• Each homemade detergent pod will wash an average size laundry load. They can be used in both standard and high-efficiency washers. If you have a large load, just add two pods. Place the pods in the drum of the washer before adding water and loading in clothes. This will give them the maximum exposure time to water so they will dissolve correctly and thoroughly.
    • As with commercially manufactured single-dose products, be sure to keep these away from children. It is essential to label them properly so they are not mistaken as food.
    Continue to 5 of 11 below.
  • 05 of 11

    DIY Gentle Wool Wash

    Soap Flakes
    Russell Sadar / Getty Images

    Since wool fabric is made from the natural fleece of an animal—sheep, goats, llamas, alpacas; as with our own hair, for wool to look its best it should not be treated with high heat or harsh detergents. Mistreatment will cause wool loose its natural oils and luster, change shape by shrinking and develop wear and tear too quickly.

    There are commercial detergents like Woolite formulated for delicate garments and wool sweaters, but you can also make your own by following a simple recipe. You'll save money and reduce waste by reusing a plastic container you have on hand. Always remember to label your products!

    What You Need

    • 4 cups pure soap flakes
    • 4 cups boiling water
    • 1 cup denatured alcohol
    • 1 tablespoon essential oil like lavender or eucalyptus (optional)
    • Large glass or plastic mixing bowl
    • Whisk or blender
    • Large resealable storage container

    Here's How

    1. Place the soap flakes and boiling water in a large mixing bowl and mix well with the stick blender or whisk. Or, you can do this in an electric blender.
    2. Add the denatured alcohol and essential oil (if using), mixing very well.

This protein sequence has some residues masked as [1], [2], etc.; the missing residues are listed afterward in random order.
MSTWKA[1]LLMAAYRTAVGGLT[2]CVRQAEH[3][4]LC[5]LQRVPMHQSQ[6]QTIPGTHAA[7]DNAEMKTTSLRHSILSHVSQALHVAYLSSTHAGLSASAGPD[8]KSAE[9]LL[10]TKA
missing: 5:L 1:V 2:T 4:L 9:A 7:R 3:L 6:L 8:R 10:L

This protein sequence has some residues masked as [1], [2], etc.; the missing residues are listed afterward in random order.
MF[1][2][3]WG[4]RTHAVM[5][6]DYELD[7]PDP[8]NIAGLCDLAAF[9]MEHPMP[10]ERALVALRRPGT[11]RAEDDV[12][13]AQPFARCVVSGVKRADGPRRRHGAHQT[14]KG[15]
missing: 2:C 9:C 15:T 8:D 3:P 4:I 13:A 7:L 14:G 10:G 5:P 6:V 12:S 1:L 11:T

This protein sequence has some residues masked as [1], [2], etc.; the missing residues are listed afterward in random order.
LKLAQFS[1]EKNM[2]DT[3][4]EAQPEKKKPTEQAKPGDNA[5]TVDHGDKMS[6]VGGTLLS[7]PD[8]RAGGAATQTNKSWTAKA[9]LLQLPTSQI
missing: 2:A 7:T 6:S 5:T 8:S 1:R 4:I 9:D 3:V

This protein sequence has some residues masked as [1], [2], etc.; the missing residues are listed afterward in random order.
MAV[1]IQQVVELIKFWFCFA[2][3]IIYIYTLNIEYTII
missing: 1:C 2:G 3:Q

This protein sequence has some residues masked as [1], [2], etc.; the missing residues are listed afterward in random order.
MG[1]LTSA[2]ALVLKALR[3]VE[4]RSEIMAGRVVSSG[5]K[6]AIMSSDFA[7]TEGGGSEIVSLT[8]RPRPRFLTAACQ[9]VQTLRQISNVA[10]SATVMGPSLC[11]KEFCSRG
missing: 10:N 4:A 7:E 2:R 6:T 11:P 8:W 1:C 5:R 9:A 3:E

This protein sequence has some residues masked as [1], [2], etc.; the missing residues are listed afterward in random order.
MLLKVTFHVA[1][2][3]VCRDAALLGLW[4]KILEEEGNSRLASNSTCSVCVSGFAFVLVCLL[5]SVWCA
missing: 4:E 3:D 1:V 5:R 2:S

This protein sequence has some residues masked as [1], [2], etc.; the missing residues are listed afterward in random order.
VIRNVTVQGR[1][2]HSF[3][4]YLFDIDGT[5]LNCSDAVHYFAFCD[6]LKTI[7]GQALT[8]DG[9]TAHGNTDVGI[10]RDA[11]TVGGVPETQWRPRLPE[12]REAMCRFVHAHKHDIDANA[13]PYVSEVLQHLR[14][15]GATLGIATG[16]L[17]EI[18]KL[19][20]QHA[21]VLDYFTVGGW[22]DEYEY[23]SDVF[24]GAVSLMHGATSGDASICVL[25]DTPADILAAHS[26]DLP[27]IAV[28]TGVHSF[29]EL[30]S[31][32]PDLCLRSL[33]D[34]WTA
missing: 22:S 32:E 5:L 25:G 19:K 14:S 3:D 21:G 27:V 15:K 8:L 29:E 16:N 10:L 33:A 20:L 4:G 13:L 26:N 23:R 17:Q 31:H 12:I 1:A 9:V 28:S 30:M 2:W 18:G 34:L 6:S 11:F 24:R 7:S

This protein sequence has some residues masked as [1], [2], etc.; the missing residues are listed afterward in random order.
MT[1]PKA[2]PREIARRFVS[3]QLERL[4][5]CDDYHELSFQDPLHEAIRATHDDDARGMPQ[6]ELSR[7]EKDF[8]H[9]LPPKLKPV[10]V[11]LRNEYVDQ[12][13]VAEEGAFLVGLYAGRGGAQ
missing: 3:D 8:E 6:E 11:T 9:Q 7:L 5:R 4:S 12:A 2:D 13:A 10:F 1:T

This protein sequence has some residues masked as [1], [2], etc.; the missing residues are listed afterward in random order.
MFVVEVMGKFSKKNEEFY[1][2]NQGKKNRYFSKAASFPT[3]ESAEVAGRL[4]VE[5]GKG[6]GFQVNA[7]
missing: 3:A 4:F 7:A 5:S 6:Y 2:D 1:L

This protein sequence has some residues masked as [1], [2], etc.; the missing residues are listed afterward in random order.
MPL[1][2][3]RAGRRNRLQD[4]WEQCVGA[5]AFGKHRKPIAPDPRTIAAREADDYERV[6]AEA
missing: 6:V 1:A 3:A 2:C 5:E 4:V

3. Pour the mixture into the large preserving jar. Leave the jar overnight and it will set to a firm jelly.


    • To use, rub a small amount into stains or dissolve one tablespoon of wool wash in lukewarm water. Swish or soak the garment in warm water following all the steps for hand washing and then rinse well.
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  • 06 of 11

    DIY Laundry Bleach Pen

    Clorox bleach pen

    Chlorine bleach is not the best choice for removing stains on colored clothes but it does work well on white cotton. But what if you have a striped shirt? How do you keep the bleach on just the white area?

    You can purchase a commercially made bleach pen or make your own.

    What You Need

    • 3/4 cup water
    • 3 tablespoons corn starch (thickener)
    • 4 to 7 tablespoons chlorine bleach
    • Small saucepan
    • Small plastic squirt bottle with a pointed tip
    • Small label

    Here's How

    1. In a small saucepan, mix water and corn starch together until starch is dissolved.
    2. Bring to a boil, stirring continuously until the mixture becomes translucent and pudding-like. Let cool completely.
    3. Add bleach by the tablespoon until you have the consistency and strength you desire. The gel will thin a little bit after sitting.
    4. Place in a clean, empty squirt bottle and clearly label.


    Continue to 7 of 11 below.
  • 07 of 11

    DIY Laundry Fragrance Enhancer

    Epsom Salts Fragrance